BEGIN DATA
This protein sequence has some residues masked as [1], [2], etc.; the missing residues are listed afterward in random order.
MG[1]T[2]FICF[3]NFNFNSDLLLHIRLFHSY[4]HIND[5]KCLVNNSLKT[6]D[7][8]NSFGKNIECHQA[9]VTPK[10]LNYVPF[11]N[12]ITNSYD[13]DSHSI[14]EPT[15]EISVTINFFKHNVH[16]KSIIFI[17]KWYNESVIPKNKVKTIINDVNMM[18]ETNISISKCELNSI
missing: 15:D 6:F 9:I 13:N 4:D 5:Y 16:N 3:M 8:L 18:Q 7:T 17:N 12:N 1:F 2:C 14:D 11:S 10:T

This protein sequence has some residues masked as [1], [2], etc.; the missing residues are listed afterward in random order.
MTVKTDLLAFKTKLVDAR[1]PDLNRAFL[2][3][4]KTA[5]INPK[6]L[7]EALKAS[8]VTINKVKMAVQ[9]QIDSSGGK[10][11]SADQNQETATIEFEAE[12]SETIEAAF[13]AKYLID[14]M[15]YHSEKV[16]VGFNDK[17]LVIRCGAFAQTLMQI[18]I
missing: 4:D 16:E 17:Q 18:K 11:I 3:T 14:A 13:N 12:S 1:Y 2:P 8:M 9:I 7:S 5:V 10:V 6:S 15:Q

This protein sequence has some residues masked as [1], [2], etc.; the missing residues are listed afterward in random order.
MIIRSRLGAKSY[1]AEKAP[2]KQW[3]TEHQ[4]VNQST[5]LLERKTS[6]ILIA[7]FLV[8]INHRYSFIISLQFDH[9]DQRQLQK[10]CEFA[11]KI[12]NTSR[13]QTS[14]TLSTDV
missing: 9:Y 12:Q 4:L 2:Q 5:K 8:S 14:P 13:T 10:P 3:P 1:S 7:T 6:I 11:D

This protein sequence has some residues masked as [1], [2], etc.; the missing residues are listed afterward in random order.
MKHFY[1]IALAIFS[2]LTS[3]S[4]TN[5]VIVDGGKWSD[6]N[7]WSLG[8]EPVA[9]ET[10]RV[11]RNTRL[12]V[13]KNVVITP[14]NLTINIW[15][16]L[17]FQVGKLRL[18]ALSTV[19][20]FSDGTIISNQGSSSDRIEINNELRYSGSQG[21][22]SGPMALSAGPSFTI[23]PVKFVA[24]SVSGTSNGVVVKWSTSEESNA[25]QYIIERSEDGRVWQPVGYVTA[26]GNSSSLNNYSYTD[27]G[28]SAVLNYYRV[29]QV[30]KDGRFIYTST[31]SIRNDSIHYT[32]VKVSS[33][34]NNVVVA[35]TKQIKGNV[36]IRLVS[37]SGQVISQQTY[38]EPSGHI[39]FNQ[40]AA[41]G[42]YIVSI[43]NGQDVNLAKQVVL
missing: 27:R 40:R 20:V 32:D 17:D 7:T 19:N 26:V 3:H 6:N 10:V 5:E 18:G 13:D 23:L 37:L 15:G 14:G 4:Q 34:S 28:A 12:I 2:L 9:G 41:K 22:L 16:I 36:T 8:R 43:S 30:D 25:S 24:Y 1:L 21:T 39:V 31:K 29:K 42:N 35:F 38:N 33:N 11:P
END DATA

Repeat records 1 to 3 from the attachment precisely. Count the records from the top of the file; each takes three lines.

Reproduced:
This protein sequence has some residues masked as [1], [2], etc.; the missing residues are listed afterward in random order.
MG[1]T[2]FICF[3]NFNFNSDLLLHIRLFHSY[4]HIND[5]KCLVNNSLKT[6]D[7][8]NSFGKNIECHQA[9]VTPK[10]LNYVPF[11]N[12]ITNSYD[13]DSHSI[14]EPT[15]EISVTINFFKHNVH[16]KSIIFI[17]KWYNESVIPKNKVKTIINDVNMM[18]ETNISISKCELNSI
missing: 15:D 6:F 9:I 13:N 4:D 5:Y 16:N 3:M 8:L 18:Q 7:T 17:N 12:N 1:F 2:C 14:D 11:S 10:T

This protein sequence has some residues masked as [1], [2], etc.; the missing residues are listed afterward in random order.
MTVKTDLLAFKTKLVDAR[1]PDLNRAFL[2][3][4]KTA[5]INPK[6]L[7]EALKAS[8]VTINKVKMAVQ[9]QIDSSGGK[10][11]SADQNQETATIEFEAE[12]SETIEAAF[13]AKYLID[14]M[15]YHSEKV[16]VGFNDK[17]LVIRCGAFAQTLMQI[18]I
missing: 4:D 16:E 17:Q 18:K 11:I 3:T 14:A 13:N 12:S 1:Y 2:P 8:M 9:I 7:S 5:V 10:V 6:S 15:Q

This protein sequence has some residues masked as [1], [2], etc.; the missing residues are listed afterward in random order.
MIIRSRLGAKSY[1]AEKAP[2]KQW[3]TEHQ[4]VNQST[5]LLERKTS[6]ILIA[7]FLV[8]INHRYSFIISLQFDH[9]DQRQLQK[10]CEFA[11]KI[12]NTSR[13]QTS[14]TLSTDV
missing: 9:Y 12:Q 4:L 2:Q 5:K 8:S 14:P 13:T 10:P 3:P 1:S 7:T 6:I 11:D